"Paul D. Robertson" <proberts @
net>" was quoted as saying:
>As I said, it doesn't maintain state information for ICMP. Other than
>that, I've only recently gotten an evaluation unit to try to re-create
>some attacks that I've heard of. It won't be high on my list, because
>I've personally lost trust in the product, and don't see it as a viable
>choice for the bulk of my security needs in the near future. I also
>cast further aspersions on the product without having done my own
>no matter what I've heard, or who I've heard it from.
>ICMP state is non-existant as shipped in Firewall-1. Checkpoint has
>that they didn't see it as important to add an Inspect program for it
>implemented as a default.
>It is possible to add Inspect code to make it work "as it should" if
>you're to buy into the state implementation. Personally, I think OOB
>showed it to be fairly flawed methodology-wise, your paranoia may vary.
I can certainly vouch for the fact that ICMP is not handled statefully
as FW-1. I was getting a lot of flack from my user base when they
wanted to run Vitalsign's NetMedic on their Win95 boxes.
(http://www.vitalsigns.com). Because it relies on ICMP traceroute and
ping it failed to pass our FW-1 box. When I looked at the INSPECT code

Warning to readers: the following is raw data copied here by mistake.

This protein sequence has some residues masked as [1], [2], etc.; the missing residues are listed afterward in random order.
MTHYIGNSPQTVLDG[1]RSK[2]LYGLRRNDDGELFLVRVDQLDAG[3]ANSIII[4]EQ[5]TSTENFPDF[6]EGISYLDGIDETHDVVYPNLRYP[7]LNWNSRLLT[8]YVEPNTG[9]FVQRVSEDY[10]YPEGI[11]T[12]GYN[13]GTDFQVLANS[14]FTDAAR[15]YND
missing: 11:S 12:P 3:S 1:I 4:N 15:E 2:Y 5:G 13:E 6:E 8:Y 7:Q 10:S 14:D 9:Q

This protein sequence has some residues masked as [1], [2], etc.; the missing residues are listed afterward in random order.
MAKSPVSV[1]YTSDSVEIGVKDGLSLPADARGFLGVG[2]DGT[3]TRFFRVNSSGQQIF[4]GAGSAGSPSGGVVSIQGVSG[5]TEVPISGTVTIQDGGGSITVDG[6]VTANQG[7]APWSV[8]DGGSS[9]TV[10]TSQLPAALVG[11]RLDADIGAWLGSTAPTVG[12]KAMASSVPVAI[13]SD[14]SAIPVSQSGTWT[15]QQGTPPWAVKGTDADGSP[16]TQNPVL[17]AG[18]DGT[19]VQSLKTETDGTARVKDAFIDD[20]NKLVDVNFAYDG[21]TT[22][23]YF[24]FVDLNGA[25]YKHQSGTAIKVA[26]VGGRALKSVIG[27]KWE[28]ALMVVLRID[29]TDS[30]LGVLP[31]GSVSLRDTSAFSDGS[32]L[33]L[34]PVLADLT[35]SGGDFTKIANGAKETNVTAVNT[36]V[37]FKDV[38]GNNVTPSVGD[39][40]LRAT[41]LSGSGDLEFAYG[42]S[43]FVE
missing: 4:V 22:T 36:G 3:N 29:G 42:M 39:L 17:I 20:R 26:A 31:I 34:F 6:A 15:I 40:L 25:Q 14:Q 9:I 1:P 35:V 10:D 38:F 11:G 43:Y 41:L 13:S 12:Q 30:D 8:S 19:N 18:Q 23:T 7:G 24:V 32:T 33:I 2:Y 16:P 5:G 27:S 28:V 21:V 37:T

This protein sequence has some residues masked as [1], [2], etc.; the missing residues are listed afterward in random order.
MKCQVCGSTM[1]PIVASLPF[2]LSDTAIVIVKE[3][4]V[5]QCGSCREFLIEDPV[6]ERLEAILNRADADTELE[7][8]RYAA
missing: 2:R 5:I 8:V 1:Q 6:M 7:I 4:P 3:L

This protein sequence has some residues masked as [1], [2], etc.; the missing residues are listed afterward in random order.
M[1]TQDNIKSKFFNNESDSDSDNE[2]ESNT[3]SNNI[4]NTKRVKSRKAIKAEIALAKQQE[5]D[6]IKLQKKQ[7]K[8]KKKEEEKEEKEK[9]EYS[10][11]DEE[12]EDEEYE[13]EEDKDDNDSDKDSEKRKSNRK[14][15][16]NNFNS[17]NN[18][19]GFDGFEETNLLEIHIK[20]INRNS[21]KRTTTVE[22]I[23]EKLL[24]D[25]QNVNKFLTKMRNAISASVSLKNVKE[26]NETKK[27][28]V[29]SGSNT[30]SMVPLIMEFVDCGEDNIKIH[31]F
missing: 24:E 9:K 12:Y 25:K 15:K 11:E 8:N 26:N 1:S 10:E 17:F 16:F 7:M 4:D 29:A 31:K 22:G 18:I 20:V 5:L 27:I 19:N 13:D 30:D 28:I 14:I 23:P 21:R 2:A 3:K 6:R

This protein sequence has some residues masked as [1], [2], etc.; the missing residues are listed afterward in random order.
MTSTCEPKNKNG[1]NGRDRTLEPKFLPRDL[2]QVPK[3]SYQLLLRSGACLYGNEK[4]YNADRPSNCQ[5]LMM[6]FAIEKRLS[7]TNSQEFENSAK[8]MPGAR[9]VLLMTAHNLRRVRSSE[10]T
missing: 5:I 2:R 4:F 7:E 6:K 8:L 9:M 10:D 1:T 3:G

that handles ICMP I was appalled to see that the FW-1 checkbox "allow
ICMP" meant "allow ICMP packets; except for ICMP redirect". Yikes! So
much for stateful inspection which I had come to know FW-1 for. Turns
out that Checkpoint doesn't handle ICMP statefully nor does it handle
valid ICMP responses to staefully-tracked UDP or TCP packets.
So, after two weeks of learing the INSPECT language (as best as anyone
can learn a language that's not really documented) we came up with our
own INSPECT code to handle ping and traceroute packets.
So....in one respect it was certainly nice to be able to check out their
code to handle these packets and have the flexibility to add to it to
accomidate one's own security policy. On the other hand, it still seems
lame to have to go through this trouble.
We're evaluating the PIX box as well just to give it our due diligence,
but I must confess that I don't like the feeling of lack of control I
have with a black box approach. With FW-1 at least I was able to peek
around in their code and tell THEM that something wasn't up to snuff.
With black boxes, you're more or less at the mercy of the salesperson or
technical support person you're talking to in order to get the straight
answer of what they allow.